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Working with External Design and CodeBehind compilation errors, Best Practice?

I have a project where a html designer gives me a pile of html to
wire up. I do that and it works fine of course. Then, the html
designer makes a bunch of changes, give me back the revised aspx file
and of course it always gives compiler errors. I've asked the
designer not to remove any controls, div tags etc.

The problem is the errors always point to lines that are not the
problem.

Could someone suggest a better way to work with a designer so this
doesn't happen? (or how to find those errors easier).

Thanks
Peter Kellner
http://peterkellner.net
Jun 7 '06 #1
3 1162
Your designer should have an intro course in ASP.NET if you both are
going to be making changes back and forth. Otherwise, once you get the
overall markup ( HTML) from the designer, then any changes would have
to be made by you that way you know things don't get screwed up.

The designer doesn't have to learn how to code; but just learn the
different asp.net tags and what they are used for.
PeterKellner wrote:
I have a project where a html designer gives me a pile of html to
wire up. I do that and it works fine of course. Then, the html
designer makes a bunch of changes, give me back the revised aspx file
and of course it always gives compiler errors. I've asked the
designer not to remove any controls, div tags etc.

The problem is the errors always point to lines that are not the
problem.

Could someone suggest a better way to work with a designer so this
doesn't happen? (or how to find those errors easier).

Thanks
Peter Kellner
http://peterkellner.net


Jun 7 '06 #2
On 7 Jun 2006 08:07:24 -0700, "tdavisjr" <td******@gmail.com> wrote:
Your designer should have an intro course in ASP.NET if you both are
going to be making changes back and forth. Otherwise, once you get the
overall markup ( HTML) from the designer, then any changes would have
to be made by you that way you know things don't get screwed up.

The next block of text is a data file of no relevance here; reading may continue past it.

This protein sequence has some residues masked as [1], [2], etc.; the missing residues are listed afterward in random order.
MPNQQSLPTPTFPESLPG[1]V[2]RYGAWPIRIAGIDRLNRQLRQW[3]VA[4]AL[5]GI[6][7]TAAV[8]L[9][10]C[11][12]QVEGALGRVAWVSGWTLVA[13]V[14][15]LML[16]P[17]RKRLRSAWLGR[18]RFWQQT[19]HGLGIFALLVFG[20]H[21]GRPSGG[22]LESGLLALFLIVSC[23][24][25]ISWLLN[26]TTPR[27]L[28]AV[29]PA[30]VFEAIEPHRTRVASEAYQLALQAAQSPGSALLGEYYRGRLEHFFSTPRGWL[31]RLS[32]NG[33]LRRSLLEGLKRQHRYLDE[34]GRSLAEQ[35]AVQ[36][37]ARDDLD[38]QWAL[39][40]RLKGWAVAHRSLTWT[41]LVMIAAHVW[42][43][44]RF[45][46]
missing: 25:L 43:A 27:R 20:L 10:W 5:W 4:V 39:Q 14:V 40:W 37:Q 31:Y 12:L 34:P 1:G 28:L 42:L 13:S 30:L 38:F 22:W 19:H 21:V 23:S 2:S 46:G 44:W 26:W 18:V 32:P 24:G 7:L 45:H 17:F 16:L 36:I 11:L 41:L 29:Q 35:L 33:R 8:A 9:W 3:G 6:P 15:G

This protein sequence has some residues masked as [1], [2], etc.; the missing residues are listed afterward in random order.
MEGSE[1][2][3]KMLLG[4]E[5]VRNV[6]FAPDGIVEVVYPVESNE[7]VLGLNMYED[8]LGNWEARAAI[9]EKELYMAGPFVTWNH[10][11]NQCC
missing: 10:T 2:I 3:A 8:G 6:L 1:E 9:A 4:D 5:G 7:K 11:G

The designer doesn't have to learn how to code; but just learn the
different asp.net tags and what they are used for.


The designer does not asp.net but doesn't have sqlserver licenses
which makes it hard for them to run. I'm also hoping not to have to
force designers to do everthing in vs2005 since most designers don't
like it and it does not work nearly as well for them as adobe or
macromedia.

Any other suggestions regarding what to do to resolve problems that
come up? or am I just SOL.

Thanks
Peter Kellner
http://peterkellner.net
Jun 7 '06 #3
Hello Peter,

I liked the practical comments made earlier and agree a short introduction
into web controls will help if the persons you are working with are
cooperative and motivated to learn. Consider this war story...

When working as an architect I was often working and consulting as a CAD
Manager. The same problems we are having in web development are prevalent
throughout the US construction industry which is controlled by Autoslime who
most know develops and sells their flagship product AutoCRAP which is
actually an outstanding drafting product -- but -- the Autoslimesters
cripple their products to obstruct, hinder or prevent them from being used
with the web for example as well as all other regards of any consideration
to a business owner. Autoslime also has corrupt licensing requirements which
forbid 3rd party development of any applications or add-ins they determine
to be competitive with what Autoslime provides OOTB. Since what is provided
OOTB is crippleware everybody is SOL. Thet are so slimey they claim
customers do not ask for anything other than what they provide OOTB.

Worse yet are the staff that work in various AEC firms (Architecture,
Engineering, Construction) as the construction industry attracts the worst
of the worst of the mental cripples the human race has produced. The
staff -- even when provided with painstakenly created documentation in print
or help files -- including the college educated architects and engineers who
are the worst of them all -- won't or can't as a result of their mental
defects adhere to standard object naming conventions, layer naming